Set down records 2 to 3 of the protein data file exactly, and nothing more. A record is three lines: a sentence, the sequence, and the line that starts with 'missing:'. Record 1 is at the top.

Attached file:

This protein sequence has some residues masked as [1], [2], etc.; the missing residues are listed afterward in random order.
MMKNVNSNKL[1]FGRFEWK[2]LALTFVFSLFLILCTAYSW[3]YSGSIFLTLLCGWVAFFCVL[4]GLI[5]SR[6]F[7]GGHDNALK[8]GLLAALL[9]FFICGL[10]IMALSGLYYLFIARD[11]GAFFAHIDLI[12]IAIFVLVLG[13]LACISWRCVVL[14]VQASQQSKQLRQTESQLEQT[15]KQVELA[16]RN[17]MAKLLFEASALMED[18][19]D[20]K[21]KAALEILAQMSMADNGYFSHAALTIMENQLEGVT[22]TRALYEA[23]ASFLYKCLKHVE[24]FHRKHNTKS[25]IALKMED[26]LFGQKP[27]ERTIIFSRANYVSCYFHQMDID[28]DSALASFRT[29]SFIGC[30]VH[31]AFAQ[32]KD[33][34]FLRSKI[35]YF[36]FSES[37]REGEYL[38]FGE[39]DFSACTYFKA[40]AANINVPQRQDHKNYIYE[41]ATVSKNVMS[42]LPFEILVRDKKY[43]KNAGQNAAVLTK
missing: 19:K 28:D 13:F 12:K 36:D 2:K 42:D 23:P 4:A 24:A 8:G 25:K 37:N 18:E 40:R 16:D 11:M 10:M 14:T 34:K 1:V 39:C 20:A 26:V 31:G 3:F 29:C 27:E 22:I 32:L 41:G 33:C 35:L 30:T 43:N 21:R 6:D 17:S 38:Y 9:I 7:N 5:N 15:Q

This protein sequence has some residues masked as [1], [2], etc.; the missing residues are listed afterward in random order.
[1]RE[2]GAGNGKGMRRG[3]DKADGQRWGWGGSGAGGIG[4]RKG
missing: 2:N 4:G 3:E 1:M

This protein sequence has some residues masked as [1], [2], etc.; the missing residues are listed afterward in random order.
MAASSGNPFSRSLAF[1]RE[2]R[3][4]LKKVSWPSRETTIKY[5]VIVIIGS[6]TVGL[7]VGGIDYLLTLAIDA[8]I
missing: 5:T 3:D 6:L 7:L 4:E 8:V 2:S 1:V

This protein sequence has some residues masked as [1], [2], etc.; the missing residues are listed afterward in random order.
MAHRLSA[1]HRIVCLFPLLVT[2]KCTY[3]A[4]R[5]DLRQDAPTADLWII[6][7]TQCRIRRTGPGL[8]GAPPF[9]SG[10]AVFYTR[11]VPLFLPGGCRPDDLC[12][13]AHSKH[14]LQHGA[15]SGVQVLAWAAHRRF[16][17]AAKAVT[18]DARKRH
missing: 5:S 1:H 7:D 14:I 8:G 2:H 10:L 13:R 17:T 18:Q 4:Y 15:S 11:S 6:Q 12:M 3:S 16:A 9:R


This protein sequence has some residues masked as [1], [2], etc.; the missing residues are listed afterward in random order.
[1]RE[2]GAGNGKGMRRG[3]DKADGQRWGWGGSGAGGIG[4]RKG
missing: 2:N 4:G 3:E 1:M

This protein sequence has some residues masked as [1], [2], etc.; the missing residues are listed afterward in random order.
MAASSGNPFSRSLAF[1]RE[2]R[3][4]LKKVSWPSRETTIKY[5]VIVIIGS[6]TVGL[7]VGGIDYLLTLAIDA[8]I
missing: 5:T 3:D 6:L 7:L 4:E 8:V 2:S 1:V